This is somewhat at odds with the government’s narrative. Hardworking families who are doing the right thing still need to claim benefits, because they are not earning enough. Maybe this is to do with working part-time because of issues around childcare. Or maybe because there are only part-time jobs available (I talked about underemployment in my last blog). But plenty of these benefits are paid out to people working full-time but still considered to be earning too little for a decent standard of living. How can this be? How can it be that it is possible to work full-time and still not be able to afford to pay the bills and feed your family? Surely that’s why we have a minimum wage? But sadly, since its introduction in 1999 its value in real terms (taking into account rising prices) has been declining since 2010. An independent body calculates the hourly rate required for someone working full-time to earn enough for a decent standard of living, and this is know as the Living Wage.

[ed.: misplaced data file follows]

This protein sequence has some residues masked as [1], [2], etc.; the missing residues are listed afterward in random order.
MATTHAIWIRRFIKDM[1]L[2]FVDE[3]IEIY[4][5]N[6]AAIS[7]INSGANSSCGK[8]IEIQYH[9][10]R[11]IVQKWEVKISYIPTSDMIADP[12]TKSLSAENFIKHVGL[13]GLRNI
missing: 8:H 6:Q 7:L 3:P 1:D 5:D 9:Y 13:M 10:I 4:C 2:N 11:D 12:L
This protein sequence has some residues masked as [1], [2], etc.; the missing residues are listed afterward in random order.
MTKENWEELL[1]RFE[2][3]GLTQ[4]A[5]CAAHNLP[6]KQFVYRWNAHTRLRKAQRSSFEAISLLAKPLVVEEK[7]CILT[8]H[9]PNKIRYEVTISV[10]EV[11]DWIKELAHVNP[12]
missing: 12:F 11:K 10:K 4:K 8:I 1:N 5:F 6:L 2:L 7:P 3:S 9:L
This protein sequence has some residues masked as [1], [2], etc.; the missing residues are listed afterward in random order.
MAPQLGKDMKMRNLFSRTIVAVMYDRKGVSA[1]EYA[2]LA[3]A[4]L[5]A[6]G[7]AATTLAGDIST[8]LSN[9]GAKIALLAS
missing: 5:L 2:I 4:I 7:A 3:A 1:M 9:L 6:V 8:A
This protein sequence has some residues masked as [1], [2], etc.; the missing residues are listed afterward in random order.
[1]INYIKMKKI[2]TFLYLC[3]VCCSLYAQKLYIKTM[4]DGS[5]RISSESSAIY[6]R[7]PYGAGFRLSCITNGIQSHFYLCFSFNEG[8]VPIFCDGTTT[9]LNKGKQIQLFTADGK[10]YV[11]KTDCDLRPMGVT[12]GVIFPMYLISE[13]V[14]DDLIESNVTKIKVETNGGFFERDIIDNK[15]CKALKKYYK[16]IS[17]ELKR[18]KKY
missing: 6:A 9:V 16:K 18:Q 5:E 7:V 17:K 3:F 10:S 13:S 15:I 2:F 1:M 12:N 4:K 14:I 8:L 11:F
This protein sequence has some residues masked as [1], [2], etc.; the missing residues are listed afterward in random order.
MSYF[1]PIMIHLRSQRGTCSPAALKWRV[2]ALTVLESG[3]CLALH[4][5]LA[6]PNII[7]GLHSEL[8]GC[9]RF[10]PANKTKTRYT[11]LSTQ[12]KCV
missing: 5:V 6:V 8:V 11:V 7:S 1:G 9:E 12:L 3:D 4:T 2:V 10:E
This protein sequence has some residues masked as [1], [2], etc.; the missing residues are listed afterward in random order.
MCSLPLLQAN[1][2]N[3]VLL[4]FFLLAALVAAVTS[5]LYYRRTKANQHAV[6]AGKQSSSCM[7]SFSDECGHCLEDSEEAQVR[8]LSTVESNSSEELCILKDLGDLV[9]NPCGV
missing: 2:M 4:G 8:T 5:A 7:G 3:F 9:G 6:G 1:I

Meanwhile, non-Living Wage employers are paying minimum but inadequate wages, which need to be topped up out of public funds. Some of these employers may be small businesses struggling themselves, which is why the Living Wage is a voluntary scheme. But plenty of these businesses are large firms making large profits. Supermarkets are a classic example. A quick scan of the list of living wage employers did not reveal any supermarkets to me, and yet they are posting huge profits. Profits built on low-paid workers subsidised by public money.